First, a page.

Thursday, October 4, 2012

Allan Sherman, Jewishness, and the NYTimes

Can there be such a thing as a charming obituary?

If so, then it appeared in today's New York Times about Irving Cohen, who for decades worked as a maitre d' and served as matchmaker at the Concord Hotel in New York's Catskill Mountains. Because of my Sherman research, I read a number of NYT articles from 1963, and boy, have things changed. 

Fifty years ago, the Times managed to write a feature on Sherman that never mentioned the word Jewish. Today it reveled in it. The Times touted Cohen's "canny ability to seat just the right nice Jewish boy next to just the right nice Jewish girl." 

The difference is a revealing barometer between today's world and Sherman's. When the 1960s began, Jewishness was seen as "at best marginal or exotic and at worst grubby and rather shameful," remembered Norman Podhoretz. In songs like Sherman's 1962 "Shake Hands With Your Uncle Max" his unembarrassed Jewish comedy broke new ground.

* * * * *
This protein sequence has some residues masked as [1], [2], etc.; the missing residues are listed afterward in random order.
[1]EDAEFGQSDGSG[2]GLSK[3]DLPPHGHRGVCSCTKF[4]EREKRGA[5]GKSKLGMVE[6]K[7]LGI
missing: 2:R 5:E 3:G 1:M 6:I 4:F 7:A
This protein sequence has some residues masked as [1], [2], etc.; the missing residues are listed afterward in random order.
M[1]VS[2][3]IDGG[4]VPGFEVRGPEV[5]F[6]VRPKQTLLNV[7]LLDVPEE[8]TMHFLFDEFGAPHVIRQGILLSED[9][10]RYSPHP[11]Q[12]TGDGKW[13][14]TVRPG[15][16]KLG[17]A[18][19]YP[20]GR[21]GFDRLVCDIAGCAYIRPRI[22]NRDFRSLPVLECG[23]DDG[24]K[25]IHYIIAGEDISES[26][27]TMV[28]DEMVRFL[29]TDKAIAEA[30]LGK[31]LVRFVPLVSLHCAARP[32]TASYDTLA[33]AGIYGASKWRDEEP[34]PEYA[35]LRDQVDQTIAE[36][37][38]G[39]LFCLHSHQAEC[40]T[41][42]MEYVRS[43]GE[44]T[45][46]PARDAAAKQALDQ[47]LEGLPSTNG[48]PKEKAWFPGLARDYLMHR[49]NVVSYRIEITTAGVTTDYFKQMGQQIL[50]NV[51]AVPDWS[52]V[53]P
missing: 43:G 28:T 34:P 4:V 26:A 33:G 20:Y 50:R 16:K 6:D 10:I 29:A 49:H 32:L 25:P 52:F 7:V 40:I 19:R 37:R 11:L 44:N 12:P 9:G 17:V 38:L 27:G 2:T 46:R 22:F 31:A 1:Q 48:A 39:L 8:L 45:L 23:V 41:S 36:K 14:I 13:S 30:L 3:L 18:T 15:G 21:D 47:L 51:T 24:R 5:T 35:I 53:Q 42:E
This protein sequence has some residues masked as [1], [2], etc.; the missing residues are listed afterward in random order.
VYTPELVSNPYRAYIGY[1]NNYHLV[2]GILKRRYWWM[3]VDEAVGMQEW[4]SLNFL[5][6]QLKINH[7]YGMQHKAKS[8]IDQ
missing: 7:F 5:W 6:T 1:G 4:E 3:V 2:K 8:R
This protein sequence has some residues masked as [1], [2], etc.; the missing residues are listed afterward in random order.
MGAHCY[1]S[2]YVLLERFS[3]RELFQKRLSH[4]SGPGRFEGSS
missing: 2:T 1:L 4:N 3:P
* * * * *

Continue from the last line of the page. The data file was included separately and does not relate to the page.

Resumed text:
Meet Meyerowitz Berowitz Handleman Shandleman Sperber and Gerber and Steiner and Stone
Moskowitz Lupowitz Aaronson Berenson Fineman and Fierman and Friedman and Cohen
Smalowitz Wallowitz Teitlebaum Mandelbaum Levin Levinsky Levine and Levi
Brumberger Shlumberger Mincus and Pincus and Stein with an ei and Styne with a y

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